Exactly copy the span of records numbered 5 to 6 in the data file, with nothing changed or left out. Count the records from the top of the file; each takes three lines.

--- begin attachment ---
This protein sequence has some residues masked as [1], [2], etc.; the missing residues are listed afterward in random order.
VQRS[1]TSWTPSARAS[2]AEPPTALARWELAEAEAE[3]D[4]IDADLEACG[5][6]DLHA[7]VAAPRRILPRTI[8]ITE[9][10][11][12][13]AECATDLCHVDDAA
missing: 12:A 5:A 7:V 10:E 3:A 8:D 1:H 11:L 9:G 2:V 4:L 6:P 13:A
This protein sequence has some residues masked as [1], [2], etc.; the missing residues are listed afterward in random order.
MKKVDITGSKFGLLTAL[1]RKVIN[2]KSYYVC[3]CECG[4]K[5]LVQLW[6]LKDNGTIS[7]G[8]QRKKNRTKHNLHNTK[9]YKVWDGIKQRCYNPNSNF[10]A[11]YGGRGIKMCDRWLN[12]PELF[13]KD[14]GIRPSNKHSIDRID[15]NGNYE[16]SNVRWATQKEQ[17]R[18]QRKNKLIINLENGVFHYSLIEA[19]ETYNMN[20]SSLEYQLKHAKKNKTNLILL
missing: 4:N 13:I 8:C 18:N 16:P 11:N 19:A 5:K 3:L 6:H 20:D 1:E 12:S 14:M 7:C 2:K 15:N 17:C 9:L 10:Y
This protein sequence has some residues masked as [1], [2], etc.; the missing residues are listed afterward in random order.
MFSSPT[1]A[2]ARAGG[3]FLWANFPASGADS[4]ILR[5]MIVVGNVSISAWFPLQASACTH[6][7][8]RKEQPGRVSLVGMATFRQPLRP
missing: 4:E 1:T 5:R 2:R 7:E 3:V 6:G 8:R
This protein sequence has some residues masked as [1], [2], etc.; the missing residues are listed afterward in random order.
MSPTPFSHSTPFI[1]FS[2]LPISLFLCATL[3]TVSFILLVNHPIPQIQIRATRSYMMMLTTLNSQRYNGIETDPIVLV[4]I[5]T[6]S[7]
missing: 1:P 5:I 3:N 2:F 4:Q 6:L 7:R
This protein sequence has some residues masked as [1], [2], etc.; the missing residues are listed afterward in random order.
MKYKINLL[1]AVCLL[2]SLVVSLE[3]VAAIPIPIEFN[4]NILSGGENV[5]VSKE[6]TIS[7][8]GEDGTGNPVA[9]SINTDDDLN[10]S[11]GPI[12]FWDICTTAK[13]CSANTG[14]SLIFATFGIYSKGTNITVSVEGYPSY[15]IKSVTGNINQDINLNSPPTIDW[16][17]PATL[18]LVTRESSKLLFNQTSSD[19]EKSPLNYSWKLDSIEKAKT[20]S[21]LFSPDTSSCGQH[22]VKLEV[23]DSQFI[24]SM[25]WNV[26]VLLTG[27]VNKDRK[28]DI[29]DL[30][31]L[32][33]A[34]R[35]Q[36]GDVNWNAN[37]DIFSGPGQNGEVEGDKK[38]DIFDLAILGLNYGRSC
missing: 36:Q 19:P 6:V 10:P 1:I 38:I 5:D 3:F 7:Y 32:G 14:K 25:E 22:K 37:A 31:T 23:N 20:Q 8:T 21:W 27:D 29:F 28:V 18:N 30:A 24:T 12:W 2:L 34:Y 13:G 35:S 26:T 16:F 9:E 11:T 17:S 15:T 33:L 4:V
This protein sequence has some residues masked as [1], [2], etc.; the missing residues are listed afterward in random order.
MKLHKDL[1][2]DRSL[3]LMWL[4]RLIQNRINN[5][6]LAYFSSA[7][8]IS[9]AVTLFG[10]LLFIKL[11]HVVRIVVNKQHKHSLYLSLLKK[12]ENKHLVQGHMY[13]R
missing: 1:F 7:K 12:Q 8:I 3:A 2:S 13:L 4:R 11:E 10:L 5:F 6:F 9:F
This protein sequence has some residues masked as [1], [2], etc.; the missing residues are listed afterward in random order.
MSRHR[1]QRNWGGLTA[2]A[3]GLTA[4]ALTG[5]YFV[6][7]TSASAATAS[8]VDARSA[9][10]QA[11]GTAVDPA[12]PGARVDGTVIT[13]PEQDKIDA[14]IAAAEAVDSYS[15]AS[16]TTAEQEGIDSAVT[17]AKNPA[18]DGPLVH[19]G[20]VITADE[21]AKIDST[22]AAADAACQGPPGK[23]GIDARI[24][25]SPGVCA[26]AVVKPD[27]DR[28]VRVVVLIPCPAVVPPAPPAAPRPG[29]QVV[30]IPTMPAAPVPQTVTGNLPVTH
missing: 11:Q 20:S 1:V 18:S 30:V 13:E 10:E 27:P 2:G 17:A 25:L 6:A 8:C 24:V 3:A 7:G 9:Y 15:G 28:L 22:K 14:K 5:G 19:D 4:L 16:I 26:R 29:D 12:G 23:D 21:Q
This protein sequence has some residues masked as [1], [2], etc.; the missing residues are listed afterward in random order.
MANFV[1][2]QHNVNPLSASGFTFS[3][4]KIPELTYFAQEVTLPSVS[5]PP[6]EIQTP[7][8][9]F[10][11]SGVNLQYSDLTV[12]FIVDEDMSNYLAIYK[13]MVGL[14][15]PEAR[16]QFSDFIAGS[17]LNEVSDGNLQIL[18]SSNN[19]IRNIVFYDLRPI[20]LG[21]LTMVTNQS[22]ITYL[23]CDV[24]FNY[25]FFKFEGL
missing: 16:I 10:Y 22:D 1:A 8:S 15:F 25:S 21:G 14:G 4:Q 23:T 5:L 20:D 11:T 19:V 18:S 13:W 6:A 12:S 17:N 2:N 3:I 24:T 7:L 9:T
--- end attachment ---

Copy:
This protein sequence has some residues masked as [1], [2], etc.; the missing residues are listed afterward in random order.
MKYKINLL[1]AVCLL[2]SLVVSLE[3]VAAIPIPIEFN[4]NILSGGENV[5]VSKE[6]TIS[7][8]GEDGTGNPVA[9]SINTDDDLN[10]S[11]GPI[12]FWDICTTAK[13]CSANTG[14]SLIFATFGIYSKGTNITVSVEGYPSY[15]IKSVTGNINQDINLNSPPTIDW[16][17]PATL[18]LVTRESSKLLFNQTSSD[19]EKSPLNYSWKLDSIEKAKT[20]S[21]LFSPDTSSCGQH[22]VKLEV[23]DSQFI[24]SM[25]WNV[26]VLLTG[27]VNKDRK[28]DI[29]DL[30][31]L[32][33]A[34]R[35]Q[36]GDVNWNAN[37]DIFSGPGQNGEVEGDKK[38]DIFDLAILGLNYGRSC
missing: 36:Q 19:P 6:V 10:P 1:I 38:I 5:D 3:F 7:Y 32:G 14:K 25:E 22:K 37:A 31:T 23:N 20:Q 8:T 21:W 27:D 29:F 28:V 18:N 30:A 24:T 12:W 2:L 34:Y 13:G 35:S 26:T 16:F 9:E 11:T 17:S 15:T 33:L 4:V
This protein sequence has some residues masked as [1], [2], etc.; the missing residues are listed afterward in random order.
MKLHKDL[1][2]DRSL[3]LMWL[4]RLIQNRINN[5][6]LAYFSSA[7][8]IS[9]AVTLFG[10]LLFIKL[11]HVVRIVVNKQHKHSLYLSLLKK[12]ENKHLVQGHMY[13]R
missing: 1:F 7:K 12:Q 8:I 3:A 2:S 13:L 4:R 11:E 10:L 5:F 6:F 9:F